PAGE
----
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About

Representative Jake LaTurner Kansas' 2nd Congressional District

Congressman Jake LaTurner proudly represents Kansas’ 2nd District in the House of Representatives in his first term in office. 

Congressman LaTurner is steadfast in his commitment to honoring his Contract with Kansas:

  • Co-sponsoring a constitutional amendment that imposes term limits on Members of Congress.
  • Fighting to secure our borders and protect our country.
  • Balancing our budget, opposing tax increases, and bringing fiscal responsibility to Washington.
  • Fighting for work requirements for welfare recipients.
  • Standing, without apology for the sanctity of human life, protecting our sacred rights of religious liberty, safeguarding the right to keep and bear arms.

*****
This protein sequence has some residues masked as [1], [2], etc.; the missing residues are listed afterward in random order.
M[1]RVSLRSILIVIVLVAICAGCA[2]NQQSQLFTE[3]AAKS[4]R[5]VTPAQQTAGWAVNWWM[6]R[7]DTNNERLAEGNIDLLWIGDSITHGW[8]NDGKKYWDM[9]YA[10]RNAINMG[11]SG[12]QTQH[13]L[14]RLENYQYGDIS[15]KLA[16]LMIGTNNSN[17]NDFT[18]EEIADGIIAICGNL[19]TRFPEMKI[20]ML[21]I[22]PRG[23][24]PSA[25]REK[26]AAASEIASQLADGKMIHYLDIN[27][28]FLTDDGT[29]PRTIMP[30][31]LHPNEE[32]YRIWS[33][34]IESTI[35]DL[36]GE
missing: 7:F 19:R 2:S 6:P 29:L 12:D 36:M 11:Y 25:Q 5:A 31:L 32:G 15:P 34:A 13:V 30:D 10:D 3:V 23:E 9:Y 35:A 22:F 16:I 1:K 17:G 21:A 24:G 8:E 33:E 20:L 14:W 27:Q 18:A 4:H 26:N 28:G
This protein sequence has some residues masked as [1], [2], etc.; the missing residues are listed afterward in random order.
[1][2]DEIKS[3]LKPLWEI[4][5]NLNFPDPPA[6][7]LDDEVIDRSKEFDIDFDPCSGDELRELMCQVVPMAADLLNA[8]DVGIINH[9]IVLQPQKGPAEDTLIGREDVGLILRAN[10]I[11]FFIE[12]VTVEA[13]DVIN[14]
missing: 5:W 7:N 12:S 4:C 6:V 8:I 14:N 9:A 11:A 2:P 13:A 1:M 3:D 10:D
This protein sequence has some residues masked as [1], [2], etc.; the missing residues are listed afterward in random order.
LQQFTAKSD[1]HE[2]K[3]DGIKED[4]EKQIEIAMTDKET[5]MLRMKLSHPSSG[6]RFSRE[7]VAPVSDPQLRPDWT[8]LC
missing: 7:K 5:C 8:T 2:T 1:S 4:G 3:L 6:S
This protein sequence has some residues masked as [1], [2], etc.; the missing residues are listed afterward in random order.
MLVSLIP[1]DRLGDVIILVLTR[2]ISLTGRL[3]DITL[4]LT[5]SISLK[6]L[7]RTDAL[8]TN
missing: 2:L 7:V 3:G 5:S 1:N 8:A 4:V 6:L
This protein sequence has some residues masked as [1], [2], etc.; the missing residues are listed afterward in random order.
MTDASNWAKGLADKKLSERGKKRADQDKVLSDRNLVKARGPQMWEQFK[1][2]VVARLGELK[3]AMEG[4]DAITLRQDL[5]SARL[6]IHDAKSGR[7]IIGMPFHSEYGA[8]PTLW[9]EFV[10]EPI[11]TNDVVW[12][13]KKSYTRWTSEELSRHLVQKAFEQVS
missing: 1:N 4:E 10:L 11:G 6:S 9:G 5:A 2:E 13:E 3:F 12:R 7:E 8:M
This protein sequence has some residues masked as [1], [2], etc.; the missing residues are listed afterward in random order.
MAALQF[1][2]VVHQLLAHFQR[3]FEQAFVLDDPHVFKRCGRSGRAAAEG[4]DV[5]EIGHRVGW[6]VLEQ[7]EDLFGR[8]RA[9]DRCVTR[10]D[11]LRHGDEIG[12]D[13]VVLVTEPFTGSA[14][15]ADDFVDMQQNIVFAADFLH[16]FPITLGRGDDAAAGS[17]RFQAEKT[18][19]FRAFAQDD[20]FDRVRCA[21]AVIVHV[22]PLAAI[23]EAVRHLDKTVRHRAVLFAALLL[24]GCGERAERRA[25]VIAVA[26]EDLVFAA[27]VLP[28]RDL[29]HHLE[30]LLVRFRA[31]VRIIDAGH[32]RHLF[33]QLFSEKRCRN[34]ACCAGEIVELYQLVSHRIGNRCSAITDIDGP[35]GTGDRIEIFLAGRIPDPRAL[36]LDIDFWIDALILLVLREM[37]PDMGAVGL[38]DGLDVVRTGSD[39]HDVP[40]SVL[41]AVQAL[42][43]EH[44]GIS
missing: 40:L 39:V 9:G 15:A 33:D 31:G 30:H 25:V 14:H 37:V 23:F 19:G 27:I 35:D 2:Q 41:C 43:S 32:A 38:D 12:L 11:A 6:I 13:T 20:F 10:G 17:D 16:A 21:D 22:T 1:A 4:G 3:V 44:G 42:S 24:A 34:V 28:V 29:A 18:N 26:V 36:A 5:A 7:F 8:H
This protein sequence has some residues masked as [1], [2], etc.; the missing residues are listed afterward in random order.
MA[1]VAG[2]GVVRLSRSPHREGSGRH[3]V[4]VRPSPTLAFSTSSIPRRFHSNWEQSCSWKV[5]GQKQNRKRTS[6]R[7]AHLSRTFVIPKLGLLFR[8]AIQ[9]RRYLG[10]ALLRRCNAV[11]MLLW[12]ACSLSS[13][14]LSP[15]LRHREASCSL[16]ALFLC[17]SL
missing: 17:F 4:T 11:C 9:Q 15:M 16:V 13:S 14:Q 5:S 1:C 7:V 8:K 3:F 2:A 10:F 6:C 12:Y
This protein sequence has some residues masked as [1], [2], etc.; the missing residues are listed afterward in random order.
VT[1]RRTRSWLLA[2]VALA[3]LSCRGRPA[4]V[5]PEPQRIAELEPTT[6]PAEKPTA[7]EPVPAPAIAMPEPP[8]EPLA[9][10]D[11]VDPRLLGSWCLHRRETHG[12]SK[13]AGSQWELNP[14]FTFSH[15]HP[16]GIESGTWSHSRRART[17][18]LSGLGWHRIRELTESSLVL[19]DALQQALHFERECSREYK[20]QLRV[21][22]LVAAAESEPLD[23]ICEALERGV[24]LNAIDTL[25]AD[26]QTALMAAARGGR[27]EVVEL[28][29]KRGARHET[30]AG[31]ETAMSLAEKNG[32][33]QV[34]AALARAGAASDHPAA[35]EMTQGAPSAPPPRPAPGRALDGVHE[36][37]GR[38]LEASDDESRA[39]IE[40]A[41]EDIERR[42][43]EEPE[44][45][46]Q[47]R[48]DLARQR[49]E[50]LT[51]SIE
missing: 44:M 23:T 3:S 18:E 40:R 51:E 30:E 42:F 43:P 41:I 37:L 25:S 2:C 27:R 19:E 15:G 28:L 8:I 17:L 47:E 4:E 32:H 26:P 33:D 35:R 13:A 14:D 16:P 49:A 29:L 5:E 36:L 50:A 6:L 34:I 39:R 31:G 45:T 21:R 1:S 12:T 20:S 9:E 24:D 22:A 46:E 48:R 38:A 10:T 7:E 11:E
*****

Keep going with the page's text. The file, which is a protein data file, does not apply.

• Protecting our incredible farmers and ranchers by fighting for the interests of Kansas agriculture.
  • Living and raising his family in the great state of Kansas.

Congressman Jake LaTurner is a 6th-generation Kansan who was born and raised in Galena. Jake’s conservative values are shaped by his faith in God, devotion to family, and love of country. Jake and his wife, Suzanne, have four children: Ava, Joe, Maggie, and Gus.

Jake is a proud graduate of Pittsburg State University. During his time in college, he worked as a District Representative for former Congresswoman Lynn Jenkins. Following graduation, Jake went on to work for Watco, one of America’s top short-line rail companies. In that position, he learned the importance of putting the customer first.

Prior to serving in Congress, LaTurner served the people of Southeast Kansas in the State Senate from 2013-2017. As a State Senator, Jake helped pass welfare-to-work reform in Kansas. He also worked alongside the Kansas Farm Bureau to protect Kansas families and farmers by authoring and passing a lid on property tax increases.

Following his time as a State Senator, Jake proudly served as the 40th Kansas State Treasurer and was the youngest statewide elected official in America. During his tenure, he returned more than $45 million in money and valuables to Kansas taxpayers.